Last week, Google finally made it possible to bring third-party navigation apps to Android Auto without requiring a beta version. The company promoted a list of new driving services coming alongside the change, including TomTom AmiGo. If you're looking to switch away from Google Maps or Waze, a new update to AmiGo adds Android Auto support to display on your car's infotainment system.
Until now, Google Maps and Waze (also owned by Google) were the only navigation apps to be fully supported on Android Auto — others were restricted to the phone interface. This is now changing as popular alternative Sygic becomes one of the first third-party navigation apps to have native support for Android Auto.
Yesterday Google highlighted several great new features coming to Maps, but the company left one little detail out of its announcement: The compass is back. The classic orienteering widget is back by popular demand, and it's about as reliable as ever.
Google Maps is easily one of the company's most successful products. The era of using a paper guide or linear follow-them-or-get-lost MapQuest directions is long over. And though some competing services like Apple Maps might be prettier, Google Maps is king when it comes to functionality, tools, and services integrations. But the best-of-the-best is getting better this summer, and Google is rolling out a handful of new tools and tweaks, like indoor AR navigation, weather and air quality information, grocery pickup integration, and tweaks to reduce your dead-dinosaur-burning car's carbon footprint.
Living in a small town crisscrossed by train tracks is a recipe frustration if you need to get anywhere in a hurry. Google knows this, and is starting to integrate railroad crossing info into Google Maps navigation. The feature isn't official yet, but it's showing up for a few users.
Google has been teasing a dark theme for Maps for over a year now, and it even briefly rolled out to a few people, but it was never properly formalized or acknowledged officially. That changed last month when Google finally announced that dark mode is coming, and now, it's starting to roll out more widely.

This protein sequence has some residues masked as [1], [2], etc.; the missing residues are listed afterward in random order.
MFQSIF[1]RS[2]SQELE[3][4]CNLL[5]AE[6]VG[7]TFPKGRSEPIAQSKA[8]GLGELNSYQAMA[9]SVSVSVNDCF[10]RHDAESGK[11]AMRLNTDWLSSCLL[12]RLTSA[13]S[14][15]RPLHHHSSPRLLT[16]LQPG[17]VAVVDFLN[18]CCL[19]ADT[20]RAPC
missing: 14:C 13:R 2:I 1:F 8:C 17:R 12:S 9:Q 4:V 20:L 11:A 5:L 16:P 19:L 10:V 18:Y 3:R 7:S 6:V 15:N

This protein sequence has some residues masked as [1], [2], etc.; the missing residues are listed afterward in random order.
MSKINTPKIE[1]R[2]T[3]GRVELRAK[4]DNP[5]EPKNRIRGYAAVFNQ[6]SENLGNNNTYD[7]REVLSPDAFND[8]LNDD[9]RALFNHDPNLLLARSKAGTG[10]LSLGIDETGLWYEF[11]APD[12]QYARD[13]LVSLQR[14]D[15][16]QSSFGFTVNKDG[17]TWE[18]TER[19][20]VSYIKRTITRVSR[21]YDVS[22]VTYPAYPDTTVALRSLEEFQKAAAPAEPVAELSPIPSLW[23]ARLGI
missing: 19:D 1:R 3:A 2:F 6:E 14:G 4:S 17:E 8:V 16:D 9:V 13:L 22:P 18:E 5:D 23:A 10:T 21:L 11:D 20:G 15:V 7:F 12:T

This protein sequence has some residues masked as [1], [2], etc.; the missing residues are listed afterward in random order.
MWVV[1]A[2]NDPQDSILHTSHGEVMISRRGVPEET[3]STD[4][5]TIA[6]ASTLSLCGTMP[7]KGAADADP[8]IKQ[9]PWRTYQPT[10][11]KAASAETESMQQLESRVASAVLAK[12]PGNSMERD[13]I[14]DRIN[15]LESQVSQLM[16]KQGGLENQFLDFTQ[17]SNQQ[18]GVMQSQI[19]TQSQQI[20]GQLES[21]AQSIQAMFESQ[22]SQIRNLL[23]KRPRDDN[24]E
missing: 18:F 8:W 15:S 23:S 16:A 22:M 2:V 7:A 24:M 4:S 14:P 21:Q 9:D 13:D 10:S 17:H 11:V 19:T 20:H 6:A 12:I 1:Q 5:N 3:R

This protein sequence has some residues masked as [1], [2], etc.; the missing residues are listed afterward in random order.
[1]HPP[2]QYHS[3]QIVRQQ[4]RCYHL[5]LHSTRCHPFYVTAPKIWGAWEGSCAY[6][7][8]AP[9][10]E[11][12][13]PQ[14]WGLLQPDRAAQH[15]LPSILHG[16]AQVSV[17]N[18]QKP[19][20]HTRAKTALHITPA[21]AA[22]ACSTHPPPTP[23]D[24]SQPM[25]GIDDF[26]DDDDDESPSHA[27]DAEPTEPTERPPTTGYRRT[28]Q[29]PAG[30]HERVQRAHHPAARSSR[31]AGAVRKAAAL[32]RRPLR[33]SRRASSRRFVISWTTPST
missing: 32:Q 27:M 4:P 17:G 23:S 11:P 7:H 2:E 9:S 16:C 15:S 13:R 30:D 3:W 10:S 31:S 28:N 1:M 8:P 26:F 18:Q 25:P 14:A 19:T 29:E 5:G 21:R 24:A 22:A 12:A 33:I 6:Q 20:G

Google is always working on improving its Android apps and the operating system itself, heavily relying on public a/b tests that appear on some people's phones but not on others. But every once in a while, the company takes the time to announce some features formally, and today is another one of those days. Google is making a whole slew of known tests and a few brand-new changes official.
In the past, if I needed to use Street View, I usually tried to hop on my desktop. While the Street View function in Android's Google Maps did work, it would often be confusing to use, simply because I couldn't see where I was going. Google has finally added a split-view mode for Street View on Android, making the feature a lot easier to use.
More than a year ago, Google announced that the Assistant Driving Mode was supposed to replace the Android Auto interface on phones. It looks like the company ran into significant problems with the software because it took it many months to make good on its promise. The new Driving Mode is only now starting to roll out to more people in the US as an early preview.
Google has started making it easier to navigate to work and favorite locations with the addition of the Commute tab back in 2018. More recently, it considered replacing it with a Go tab, which encompasses the latter and a few other options to take you to places you're most likely to go, as well as list the closest transit lines, stations, and stops. The company seems satisfied with its test, as it's now rolling it out globally.